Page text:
Goel, on behalf of U of T, and Freeland sign the Dimensions Charter (photo by Johnny Guatto)

From theoretical work in the sciences to applied work in engineering and health fields, over 180 University of Toronto researchers will share more than $51 million through the Natural Sciences and Engineering Research Council (NSERC) Discovery Grants program.

The grants, which support experts at all career stages, but are especially important for early-career researchers, were announced Friday by Minister of Foreign Affairs and MP for University-Rosedale Chrystia Freeland at an event held at U of T’s Medical Sciences Building.  

“Universities occupy an essential space in our society by promoting research, innovation and debate – and the University of Toronto is an internationally recognized, premier institution of higher learning that connects Canada to the world,” Freeland told the event’s attendees.

“The support we are announcing today will help our high-calibre researchers bring new voices and new insights to their fields, leading game-changing discoveries.”

The announcement of the grants secured by researchers at U of T, which leads the country in obtaining Discovery Grants funding, followed an earlier federal government announcement in May about its plan to invest more than $558 million Canada-wide through the program.

“NSERC Discovery Grants, Scholarships and Fellowships recognize the creativity and innovation that are at the heart of all research advances,” said Vivek Goel, U of T’s vice-president of research and innovation, and strategic initiatives. “Many of these awards have gone to U of T researchers in 2019, and we are grateful for the federal government’s support.

“Our researchers our pushing the boundaries of fundamental science and discovery and applying knowledge in fields from advanced manufacturing to health to help answer some of society’s most pressing questions, boost the Canadian economy, and contribute to improving lives around the world.

“For early-career researchers, these awards also provide the foundation for important work that will continue well into the future.”

Prior to Friday’s announcement, Professor Kimberly Strong, chair of U of T’s department of physics and a Discovery Grant recipient, took Freeland on a tour of her lab.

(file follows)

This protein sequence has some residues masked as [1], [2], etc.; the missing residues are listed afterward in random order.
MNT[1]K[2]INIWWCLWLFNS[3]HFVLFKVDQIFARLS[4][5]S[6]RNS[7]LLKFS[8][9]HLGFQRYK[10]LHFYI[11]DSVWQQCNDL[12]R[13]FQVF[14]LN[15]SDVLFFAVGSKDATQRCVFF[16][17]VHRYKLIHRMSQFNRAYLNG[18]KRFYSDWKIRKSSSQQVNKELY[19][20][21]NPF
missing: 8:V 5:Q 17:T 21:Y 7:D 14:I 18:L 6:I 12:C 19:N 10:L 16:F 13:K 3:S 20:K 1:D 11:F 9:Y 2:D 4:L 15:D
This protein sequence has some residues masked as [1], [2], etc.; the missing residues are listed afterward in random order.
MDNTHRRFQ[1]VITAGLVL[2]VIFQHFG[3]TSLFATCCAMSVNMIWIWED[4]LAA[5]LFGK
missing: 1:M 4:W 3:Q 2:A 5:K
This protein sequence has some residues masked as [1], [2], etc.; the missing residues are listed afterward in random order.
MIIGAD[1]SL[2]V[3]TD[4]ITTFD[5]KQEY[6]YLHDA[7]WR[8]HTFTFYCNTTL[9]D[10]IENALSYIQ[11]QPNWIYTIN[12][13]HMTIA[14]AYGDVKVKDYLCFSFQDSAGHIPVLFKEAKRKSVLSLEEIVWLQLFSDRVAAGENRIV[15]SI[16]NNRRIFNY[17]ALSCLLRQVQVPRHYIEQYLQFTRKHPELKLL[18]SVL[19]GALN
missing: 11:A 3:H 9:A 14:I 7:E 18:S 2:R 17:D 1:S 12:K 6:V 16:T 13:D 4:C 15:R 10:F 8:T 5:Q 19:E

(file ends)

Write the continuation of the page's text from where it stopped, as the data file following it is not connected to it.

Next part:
Strong, an expert in atmospheric remote sounding using ground-based, balloon-borne and satellite instruments for the study of ozone chemistry, climate and air quality, hailed the Discovery Grants as the “backbone of the Canadian scientific research ecosystem,” and noted that NSERC has supported her work since she joined U of T’s physics department in 1996.

She said the grant supports research that will help improve understanding of the physical and chemical processes that drive atmospheric change.

“To achieve this goal, my group will be measuring atmospheric trace gas concentrations in urban, rural and remote Arctic sites,” Strong said, adding that the grant will support undergraduates, graduates and post-doctoral researchers exploring topics ranging from the origin of urban pollution in Toronto to the impact of agricultural practices on air quality.

Similarly, Khandker Nurul Habib, an associate professor in the department of civil and mineral engineering, said the NSERC grants have supported his research and helped recruit and prepare students for the workforce.

Habib’s research focuses on developing decision-support systems for transportation planning in an era of ride-hailing services and connected automotive technologies.

“The framework I’ve been developing through this program will hopefully be able to quantify the impacts of unforeseen situations and help prepare our cities to tackle them,” said Habib.

“I truly appreciate the government’s support in boosting the funding for NSERC Discovery Grants. This is fundamental and pivotal for continuing fundamental research at the university level.”

Habib and Strong are part of a university-wide success story when it comes to the NSERC Discovery Grants, with U of T seeing a higher success rate of grant applications than any other Canadian university. U of T researchers secure more funding on average compared to the national average.

On Friday, U of T also took the opportunity to signal its longstanding commitment to fostering an environment of diversity, equity and inclusion by signing onto the Dimensions Charter. The charter, unveiled by Minister of Science and Sport Kirsty Duncan earlier this year, comprises eight principles that aim to transform research culture by addressing obstacles faced by groups including women, LGBTQ communities, Indigenous Peoples, persons with disabilities, racialized groups and members of visible minorities. 

Goel, who signed the charter on behalf of the university, noted in his remarks that the incorporation of diverse experiences, backgrounds and perspectives into the research environment boosts the quality and impact of research, strengthening the research community now and in the future.